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« Reply #3 on: December 28, 2004, 10:25:55 AM »

Thanks Richard!  I didn't even think about 1-4-2-4 fingering for bar 75... it's already getting a lot smoother.  That last part's going to keep me busy for a while (you're totally right, the left hand alone feels REALLY awkward), guess I'll have something to do for the rest of my vacation!  Grin Thanks again!
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sirpazhan
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« Reply #4 on: December 29, 2004, 11:13:33 PM »

The 'parallel climb and descent' at the very end is the best part of the this sonata.  One advise I can give you (and this makes the song a whole lot better) is to emphasize on the 1st finger (left hand) and on the 5th finger (right hand) on both the climb and the descent -- so it sounds like this:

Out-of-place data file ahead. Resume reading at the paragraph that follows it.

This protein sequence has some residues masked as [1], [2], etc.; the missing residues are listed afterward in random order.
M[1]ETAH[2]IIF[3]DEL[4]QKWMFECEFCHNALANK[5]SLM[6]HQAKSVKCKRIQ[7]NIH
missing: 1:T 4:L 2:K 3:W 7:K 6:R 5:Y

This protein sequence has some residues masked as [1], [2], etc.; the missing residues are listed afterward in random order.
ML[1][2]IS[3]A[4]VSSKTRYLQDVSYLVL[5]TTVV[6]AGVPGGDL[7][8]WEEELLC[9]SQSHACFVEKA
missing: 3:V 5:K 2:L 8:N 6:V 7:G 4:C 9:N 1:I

da, da, da, DA! -- da, da, da, DA! -- da, da, da, DA! -- da, da, da, DA! -

and then down the descent -- DA!, da ,da , da --  DA!, da ,da , da --  DA!, da ,da , da

all the way down,, so you don't sound like your playing a wave,, the 3 movement of moonlight is a powerful song,, and should be played that way . I always hear pianist play it soft,, so no feeling,, its sad to hear someone play a 15 min sonata and end it with a spark.  Check out Walter Klein's version of the 3rd movement,, he demonstrates the power (if interested, email me, I have the .mp3)-- so you dont just hear it,, you feel it...

its all timing,, and practice -- I know how frustrating it can be when you play the whole song fast,, and the ending slow.

hope I helped.

-as
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\\\\\\\"I like these calm little moments before the storm. It reminds me of Beethoven\\\\\\\"